The new renewable energy technologies are still progressing, now supplying around 24% of global electricity but, as can be seen, progress in the EU is being opposed at every step, with support for, or retention of, nuclear often being the default position adopted by the old guard. Plus shale gas in some, but coal in Germany.
While Europe struggles with it politics and economics, and now Brexit, the situation elsewhere is somewhat different – China, still booming economically although now a bit less, is leading the pack with wind heading for 250GW and PV solar already at 60GW: www.e3g.org/library/china-accelerates-while-europe-deliberates-on-the-clean-energy-transition India also has ambitious targets including 100GW of PV by 2022. Expansion is underway in many other parts of Asia, as well as in South America and Africa: http://www.ren21.net/status-of-renewables/global-status-report/ So the prospects for a global energy transition still look quite good, with, according to Energydata, global energy intensity, the average amount of energy needed to produce a unit of GDP, declining by 3% last year.
However, the use of coal remains a problem and grid integration and balancing issues have to be faced as renewables expand. So too does energy saving. It’s wise therefore not to be too optimistic. While some progress has certainly been made, there is still a long way to go. In its latest analysis of trends in world energy Enerdata says ‘achieving the goals discussed at the COP21 (1.5 to 2° temperature increase by the end of the century), in fact requires a lasting stagnation of global energy consumption and a strong reduction of emissions. Thus, with a global GDP growth assumption of 3% per year, this would imply an average carbon intensity reduction target of 5 to 6% per year.’ www.enerdata.net/enerdatauk/press-and-publication/publications/peak-energy-demand-co2-emissions-2016-world-energy.php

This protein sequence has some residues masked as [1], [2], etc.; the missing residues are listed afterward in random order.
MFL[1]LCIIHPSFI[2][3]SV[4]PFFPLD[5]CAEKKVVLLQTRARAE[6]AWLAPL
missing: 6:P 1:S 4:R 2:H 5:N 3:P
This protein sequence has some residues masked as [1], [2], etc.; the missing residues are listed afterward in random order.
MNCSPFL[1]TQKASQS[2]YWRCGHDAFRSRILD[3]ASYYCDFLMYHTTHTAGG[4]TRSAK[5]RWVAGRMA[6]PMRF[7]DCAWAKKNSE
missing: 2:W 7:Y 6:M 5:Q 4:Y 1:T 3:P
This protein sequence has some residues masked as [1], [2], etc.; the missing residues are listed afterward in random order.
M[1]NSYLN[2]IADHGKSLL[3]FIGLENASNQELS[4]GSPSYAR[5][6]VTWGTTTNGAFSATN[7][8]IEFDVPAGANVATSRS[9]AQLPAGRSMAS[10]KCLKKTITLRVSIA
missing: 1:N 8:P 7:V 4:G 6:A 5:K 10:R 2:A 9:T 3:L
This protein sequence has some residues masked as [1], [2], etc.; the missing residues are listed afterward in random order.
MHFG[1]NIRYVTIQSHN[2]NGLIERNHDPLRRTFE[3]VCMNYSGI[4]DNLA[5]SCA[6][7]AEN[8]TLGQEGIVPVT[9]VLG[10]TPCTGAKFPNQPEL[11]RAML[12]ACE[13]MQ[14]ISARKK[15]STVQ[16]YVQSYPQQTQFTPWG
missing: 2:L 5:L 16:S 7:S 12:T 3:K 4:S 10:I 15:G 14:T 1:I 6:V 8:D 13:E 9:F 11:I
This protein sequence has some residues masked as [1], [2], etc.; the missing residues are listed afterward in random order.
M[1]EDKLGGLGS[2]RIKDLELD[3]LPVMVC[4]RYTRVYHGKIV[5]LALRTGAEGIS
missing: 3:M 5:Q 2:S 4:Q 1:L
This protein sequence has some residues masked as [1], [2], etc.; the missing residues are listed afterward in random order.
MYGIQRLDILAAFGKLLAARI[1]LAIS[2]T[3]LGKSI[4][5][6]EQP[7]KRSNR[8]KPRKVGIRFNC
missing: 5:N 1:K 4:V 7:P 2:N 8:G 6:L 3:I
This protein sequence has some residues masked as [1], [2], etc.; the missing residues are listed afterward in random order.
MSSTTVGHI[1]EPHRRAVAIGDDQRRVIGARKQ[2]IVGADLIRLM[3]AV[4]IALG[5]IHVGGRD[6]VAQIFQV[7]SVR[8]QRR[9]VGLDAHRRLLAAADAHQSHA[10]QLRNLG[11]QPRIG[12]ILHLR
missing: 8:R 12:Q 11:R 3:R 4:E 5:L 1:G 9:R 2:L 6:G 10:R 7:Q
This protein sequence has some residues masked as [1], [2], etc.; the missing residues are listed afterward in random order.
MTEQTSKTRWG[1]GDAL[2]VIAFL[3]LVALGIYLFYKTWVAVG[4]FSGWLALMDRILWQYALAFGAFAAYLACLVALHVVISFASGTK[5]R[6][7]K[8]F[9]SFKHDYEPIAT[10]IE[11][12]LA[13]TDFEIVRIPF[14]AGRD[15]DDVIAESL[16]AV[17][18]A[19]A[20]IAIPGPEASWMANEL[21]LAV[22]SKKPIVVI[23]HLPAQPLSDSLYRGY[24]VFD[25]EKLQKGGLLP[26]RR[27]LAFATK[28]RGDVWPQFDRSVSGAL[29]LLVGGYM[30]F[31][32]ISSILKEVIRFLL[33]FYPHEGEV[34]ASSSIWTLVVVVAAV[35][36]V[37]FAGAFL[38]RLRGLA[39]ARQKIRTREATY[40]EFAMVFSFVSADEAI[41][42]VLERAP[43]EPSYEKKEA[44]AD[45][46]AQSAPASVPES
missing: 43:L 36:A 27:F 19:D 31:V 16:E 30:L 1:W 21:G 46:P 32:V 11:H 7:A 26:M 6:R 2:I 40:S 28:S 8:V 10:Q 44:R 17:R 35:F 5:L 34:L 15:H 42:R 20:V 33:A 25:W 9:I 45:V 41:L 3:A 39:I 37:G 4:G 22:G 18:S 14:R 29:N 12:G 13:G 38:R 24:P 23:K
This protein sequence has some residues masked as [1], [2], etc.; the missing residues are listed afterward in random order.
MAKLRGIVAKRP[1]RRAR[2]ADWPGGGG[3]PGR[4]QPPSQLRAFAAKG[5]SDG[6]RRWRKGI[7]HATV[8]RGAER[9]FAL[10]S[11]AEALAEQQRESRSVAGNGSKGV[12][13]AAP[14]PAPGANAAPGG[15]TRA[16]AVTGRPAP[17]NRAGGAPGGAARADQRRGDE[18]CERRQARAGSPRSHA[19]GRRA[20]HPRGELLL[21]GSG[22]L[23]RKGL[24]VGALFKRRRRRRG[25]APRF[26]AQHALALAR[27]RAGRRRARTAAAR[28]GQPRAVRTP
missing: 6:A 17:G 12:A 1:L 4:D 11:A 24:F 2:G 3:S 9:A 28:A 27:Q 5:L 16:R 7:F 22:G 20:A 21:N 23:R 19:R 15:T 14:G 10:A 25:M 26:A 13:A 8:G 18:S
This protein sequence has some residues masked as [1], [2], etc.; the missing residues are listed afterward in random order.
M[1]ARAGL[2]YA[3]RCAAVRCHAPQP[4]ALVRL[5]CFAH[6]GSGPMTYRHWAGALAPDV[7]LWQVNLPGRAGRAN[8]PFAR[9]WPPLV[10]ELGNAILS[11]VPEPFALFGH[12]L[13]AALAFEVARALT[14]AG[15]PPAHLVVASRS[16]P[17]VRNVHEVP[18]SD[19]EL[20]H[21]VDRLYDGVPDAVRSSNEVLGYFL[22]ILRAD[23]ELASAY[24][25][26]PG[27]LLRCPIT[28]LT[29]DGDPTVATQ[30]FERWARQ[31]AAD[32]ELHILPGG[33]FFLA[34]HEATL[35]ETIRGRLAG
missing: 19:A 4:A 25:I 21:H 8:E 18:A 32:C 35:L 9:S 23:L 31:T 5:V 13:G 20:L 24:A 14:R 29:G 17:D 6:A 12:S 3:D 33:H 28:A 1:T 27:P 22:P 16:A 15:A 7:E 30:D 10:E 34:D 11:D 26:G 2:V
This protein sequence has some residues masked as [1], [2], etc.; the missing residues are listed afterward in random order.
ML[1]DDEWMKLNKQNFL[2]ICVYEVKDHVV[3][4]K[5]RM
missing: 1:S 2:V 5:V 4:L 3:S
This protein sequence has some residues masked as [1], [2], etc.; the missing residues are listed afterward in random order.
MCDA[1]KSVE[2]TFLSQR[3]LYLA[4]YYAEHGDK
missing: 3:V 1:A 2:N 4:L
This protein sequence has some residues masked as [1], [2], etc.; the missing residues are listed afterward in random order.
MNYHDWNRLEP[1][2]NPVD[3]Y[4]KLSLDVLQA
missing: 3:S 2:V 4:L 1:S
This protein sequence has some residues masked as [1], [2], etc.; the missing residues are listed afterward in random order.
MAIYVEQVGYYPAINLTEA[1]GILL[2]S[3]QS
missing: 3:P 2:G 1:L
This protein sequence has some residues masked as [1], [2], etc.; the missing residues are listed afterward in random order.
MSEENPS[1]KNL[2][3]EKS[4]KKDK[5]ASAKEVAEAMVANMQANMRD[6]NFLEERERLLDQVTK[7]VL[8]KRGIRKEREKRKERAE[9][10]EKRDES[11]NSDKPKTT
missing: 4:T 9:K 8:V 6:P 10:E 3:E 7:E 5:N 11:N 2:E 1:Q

However, even if the political will may not be so apparent in some countries, the potential for more rapid expansion is there, with many scenarios outlining how 80% or more of global electricity can be supplied by renewables by around 2050: see my last post for an example. Moving beyond the immediate problems and issues, and adopting a forceful progressive but also critical global approach, as I mentioned in my last post, the US Post Carbon Institute’s magnum opus Our Renewable Future: Laying the Path for One Hundred Percent Clean Energy, by Fellows Richard Heinberg and David Fridley, looks at ‘the inevitable transition to replace fossil fuels with renewable energy sources’. Nevertheless, as I indicated, it doesn’t see this as a simple technical fix, with new energy sources just replacing old dirty ones – it says the way in which energy is used will have to change. That’s partly since renewables have technical and operational limitations, which it explores carefully. As mainly low energy density intermittent sources, they cannot sustain the sort of wasteful economic growth we have seen in the past, but should be able to sustain a more balanced future. Some good thoughtful stuff, covering key issues like the limits of fuel and material substitution and the energy/carbon debts associated with making the transition to 100% renewables. Though generally positive about the future it seeks to counter excessive technical optimism: we have to learn to live within limits. Free at: http://ourrenewablefuture.org
So, what’s the bottom line? There is a need for radical change in energy technology and in our way of using energy. Although in its latest Energy Technology Perspectives, the International Energy Agency says that ‘progress deploying clean energy technologies worldwide is still falling worryingly short of what is needed’, the technology is available or can be made so soon, with costs falling. A tipping point may have been reached in the process of change, although it may take time to develop fully: http://moneyweek.com/coal-and-renewable-energy-tipping-point/ While cautious optimism, coupled with careful assessment of the limits, seems reasonable, that assumes that the political and social will can be mustered to make the changes and meet the challenges. And that is less clear. But we must try, and this analysis of what social change issues need to be considered seems sensible: http://iopscience.iop.org/article/10.1088/1748-9326/11/6/064014.